Dallas councilman, mayor pro tem Caraway pleads guilty to corruption

SAN ANTONIO (Texas News Radio) — A Dallas city councilman and mayor pro tem has pleaded guilty to corruption charges in a case that prosecutors say destroyed a major school bus system.

Dwaine Caraway, who gained national attention earlier this year when he suggested the NRA cancel its convention in Dallas, and Robert Leonard, owner of Force Multiplier Solutions, both pleaded guilty to conspiracy to commit honest service wire fraud.  Caraway additionally pleaded guilty to tax evasion.

U.S. Attorney for North Texas Erin Nealy Cox stated at a news conference Thursday morning that Caraway and Leonard worked with former Dallas County Schools superintendent Rick Sorrells and other Force Multiplier Solutions associates, who both pleaded guilty to their crimes earlier this year.

Nealy Cox said the conspiracy happened between 2011 and 2017, during which time Force Multiplier Solutions paid Caraway and Sorrells a combined $3.5 million in exchange for favorable official actions.

“Caraway and Sorrells used these funds to, among other things, repay personal loans, acquire luxury clothing, fund personal trips to Las Vegas and New Orleans and provide gambling money,” Nealy Cox explained.

Leonard paid Sorrells more than $3 million.  In exchange, Sorrells entered into contracts and licensing agreements between Dallas County Schools and Force Multiplier Solutions, including millions of dollars worth of camera equipment that would never end up being used, kept in a warehouse.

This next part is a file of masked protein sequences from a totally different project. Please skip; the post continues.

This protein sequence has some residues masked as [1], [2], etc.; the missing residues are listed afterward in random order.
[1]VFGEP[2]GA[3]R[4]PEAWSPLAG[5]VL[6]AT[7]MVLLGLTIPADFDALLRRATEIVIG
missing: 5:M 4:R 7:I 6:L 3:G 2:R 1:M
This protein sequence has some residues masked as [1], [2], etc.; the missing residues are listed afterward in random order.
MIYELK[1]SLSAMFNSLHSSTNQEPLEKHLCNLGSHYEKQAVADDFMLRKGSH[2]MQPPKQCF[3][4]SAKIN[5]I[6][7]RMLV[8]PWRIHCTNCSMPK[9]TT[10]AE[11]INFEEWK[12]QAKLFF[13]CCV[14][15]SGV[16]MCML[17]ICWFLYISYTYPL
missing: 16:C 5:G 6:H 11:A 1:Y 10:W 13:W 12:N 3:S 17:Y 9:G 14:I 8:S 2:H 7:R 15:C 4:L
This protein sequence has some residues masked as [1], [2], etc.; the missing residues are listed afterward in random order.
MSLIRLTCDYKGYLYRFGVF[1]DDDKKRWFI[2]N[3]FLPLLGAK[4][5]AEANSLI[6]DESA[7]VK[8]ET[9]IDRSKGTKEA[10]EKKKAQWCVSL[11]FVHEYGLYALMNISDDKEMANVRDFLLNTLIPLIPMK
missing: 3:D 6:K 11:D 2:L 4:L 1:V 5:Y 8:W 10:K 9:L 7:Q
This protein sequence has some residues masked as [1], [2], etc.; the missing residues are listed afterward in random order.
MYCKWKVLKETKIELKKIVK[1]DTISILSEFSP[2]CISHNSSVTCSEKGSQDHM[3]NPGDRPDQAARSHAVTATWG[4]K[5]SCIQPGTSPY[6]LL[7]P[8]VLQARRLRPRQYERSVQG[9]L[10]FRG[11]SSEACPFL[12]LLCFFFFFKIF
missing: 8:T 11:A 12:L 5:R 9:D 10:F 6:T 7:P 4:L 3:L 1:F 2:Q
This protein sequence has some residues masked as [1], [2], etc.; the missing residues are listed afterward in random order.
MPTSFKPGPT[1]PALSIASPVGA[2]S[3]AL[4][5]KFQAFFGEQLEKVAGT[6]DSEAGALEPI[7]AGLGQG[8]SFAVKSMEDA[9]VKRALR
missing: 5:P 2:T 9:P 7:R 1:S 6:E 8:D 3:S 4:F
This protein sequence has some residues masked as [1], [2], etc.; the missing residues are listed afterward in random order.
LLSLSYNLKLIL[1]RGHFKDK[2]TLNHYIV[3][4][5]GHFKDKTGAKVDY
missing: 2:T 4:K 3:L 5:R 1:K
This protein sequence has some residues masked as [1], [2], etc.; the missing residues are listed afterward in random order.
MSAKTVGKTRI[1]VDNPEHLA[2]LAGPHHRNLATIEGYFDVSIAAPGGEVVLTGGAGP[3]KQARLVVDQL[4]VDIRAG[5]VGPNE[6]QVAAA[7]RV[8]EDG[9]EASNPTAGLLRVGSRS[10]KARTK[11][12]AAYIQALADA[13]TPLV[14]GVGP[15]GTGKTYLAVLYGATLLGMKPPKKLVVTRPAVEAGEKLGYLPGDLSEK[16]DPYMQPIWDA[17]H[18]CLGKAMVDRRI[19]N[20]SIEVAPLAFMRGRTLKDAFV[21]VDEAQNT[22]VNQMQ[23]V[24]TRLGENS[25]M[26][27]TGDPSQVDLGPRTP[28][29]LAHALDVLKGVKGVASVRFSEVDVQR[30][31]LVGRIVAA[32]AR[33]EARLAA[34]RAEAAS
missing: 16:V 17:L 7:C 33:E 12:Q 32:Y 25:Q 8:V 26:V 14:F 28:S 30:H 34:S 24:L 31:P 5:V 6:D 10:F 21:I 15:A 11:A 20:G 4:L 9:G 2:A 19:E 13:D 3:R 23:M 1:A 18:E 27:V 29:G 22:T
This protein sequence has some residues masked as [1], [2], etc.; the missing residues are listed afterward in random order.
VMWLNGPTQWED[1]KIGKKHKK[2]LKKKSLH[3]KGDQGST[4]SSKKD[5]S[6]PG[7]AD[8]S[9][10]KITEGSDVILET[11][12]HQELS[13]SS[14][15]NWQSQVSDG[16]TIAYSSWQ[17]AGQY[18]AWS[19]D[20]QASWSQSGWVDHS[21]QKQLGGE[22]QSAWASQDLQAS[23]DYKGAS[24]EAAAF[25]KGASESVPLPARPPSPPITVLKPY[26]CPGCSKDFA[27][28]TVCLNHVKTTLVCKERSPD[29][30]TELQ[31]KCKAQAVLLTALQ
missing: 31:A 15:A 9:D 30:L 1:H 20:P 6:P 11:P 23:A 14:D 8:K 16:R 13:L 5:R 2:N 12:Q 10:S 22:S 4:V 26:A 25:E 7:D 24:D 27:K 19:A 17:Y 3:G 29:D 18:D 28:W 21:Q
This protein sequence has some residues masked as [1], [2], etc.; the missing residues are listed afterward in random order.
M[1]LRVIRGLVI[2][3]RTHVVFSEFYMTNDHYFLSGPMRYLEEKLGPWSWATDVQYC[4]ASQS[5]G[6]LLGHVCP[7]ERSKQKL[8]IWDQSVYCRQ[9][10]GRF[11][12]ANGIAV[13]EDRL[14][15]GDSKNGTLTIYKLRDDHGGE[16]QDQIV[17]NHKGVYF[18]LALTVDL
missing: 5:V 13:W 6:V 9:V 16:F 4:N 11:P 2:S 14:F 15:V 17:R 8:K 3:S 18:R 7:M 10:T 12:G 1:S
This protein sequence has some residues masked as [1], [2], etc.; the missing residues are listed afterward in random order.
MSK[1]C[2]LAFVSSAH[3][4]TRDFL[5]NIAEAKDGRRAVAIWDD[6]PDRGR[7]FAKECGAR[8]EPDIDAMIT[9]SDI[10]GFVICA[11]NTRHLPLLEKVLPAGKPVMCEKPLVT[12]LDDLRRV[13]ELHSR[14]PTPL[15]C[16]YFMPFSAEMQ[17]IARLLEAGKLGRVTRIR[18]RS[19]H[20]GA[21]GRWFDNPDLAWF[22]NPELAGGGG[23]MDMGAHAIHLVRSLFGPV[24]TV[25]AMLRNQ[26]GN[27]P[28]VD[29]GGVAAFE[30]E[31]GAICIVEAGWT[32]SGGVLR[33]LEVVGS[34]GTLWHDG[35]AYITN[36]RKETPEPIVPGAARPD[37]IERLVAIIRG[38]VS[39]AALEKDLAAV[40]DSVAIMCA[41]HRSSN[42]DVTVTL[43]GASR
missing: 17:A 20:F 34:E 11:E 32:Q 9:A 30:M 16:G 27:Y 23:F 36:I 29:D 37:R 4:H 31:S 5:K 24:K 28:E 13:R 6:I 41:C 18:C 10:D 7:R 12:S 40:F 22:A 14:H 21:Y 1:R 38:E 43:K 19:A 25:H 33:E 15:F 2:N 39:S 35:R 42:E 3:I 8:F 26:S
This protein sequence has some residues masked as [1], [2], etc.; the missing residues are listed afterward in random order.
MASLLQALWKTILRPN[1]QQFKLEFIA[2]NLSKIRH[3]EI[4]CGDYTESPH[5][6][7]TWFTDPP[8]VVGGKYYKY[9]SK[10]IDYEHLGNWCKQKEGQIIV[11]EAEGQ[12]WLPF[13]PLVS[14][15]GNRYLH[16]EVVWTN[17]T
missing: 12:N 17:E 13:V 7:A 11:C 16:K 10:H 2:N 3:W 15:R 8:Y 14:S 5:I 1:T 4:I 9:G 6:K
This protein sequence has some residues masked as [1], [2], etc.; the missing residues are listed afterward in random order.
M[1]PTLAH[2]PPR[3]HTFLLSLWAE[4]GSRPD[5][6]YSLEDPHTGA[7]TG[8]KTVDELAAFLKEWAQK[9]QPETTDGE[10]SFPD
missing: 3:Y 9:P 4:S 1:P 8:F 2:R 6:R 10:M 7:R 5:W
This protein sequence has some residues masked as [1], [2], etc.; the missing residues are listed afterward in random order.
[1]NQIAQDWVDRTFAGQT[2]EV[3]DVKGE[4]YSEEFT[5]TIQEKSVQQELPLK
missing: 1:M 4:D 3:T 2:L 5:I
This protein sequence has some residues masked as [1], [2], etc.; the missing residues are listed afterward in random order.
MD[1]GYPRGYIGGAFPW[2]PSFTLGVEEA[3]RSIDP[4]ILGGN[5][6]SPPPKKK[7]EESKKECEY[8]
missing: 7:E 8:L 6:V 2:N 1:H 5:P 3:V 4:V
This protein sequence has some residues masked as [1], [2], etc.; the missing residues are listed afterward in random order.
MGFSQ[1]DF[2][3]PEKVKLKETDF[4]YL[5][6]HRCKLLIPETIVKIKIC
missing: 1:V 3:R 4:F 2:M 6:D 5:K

Leonard paid Caraway over $450,000 in bribes, kickbacks and other benefits.  Nealy Cox said Caraway would ask Leonard for money and Leonard would oblige.  In return, Caraway voted pushed for initiatives benefiting Force Multiplier Solutions, like a City of Dallas resolution permitting stop-arm cameras in 2012 and pressuring the city attorney to offer a favorable opinion about fines issued through the system.

Nealy Cox said Caraway also pleaded guilty to tax evasion for not reporting the income he received from Leonard from 2012 to 2014.

Because of these actions, Dallas County Schools ended up paying over $70 million to Force Multiplier Solutions for the stop-arm camera system.  It led to little revenue and put the school bus system into a dire financial situation.

“Dallas County Schools was left bankrupt by the agreements entered into with Force Multiplier,” Nealy Cox stated.  “In November of 2017, voters of Dallas County abolished the organization founded in 1876 due to reports of financial mismanagement and safety concerns.  Dallas County Schools ceased operations on July 31st, just over a week ago.”

Nealy Cox said many of these payments were made in ways to disguise their intended purposes.  Some were made through shell companies to facilitate the funds.  Other times, Leonard would write checks to “cash” and Caraway would negotiate with them at pawn shops and liquor stores.

“This case highlights how devastating, unethical and illegal influence over public officials can be to our citizens,” the prosecutor said.  “An entire public entity relied upon by parents and schoolchildren alike was destroyed in the wake of this scandal. A day of reckoning was surely needed.”

Caraway could face seven years in prison.



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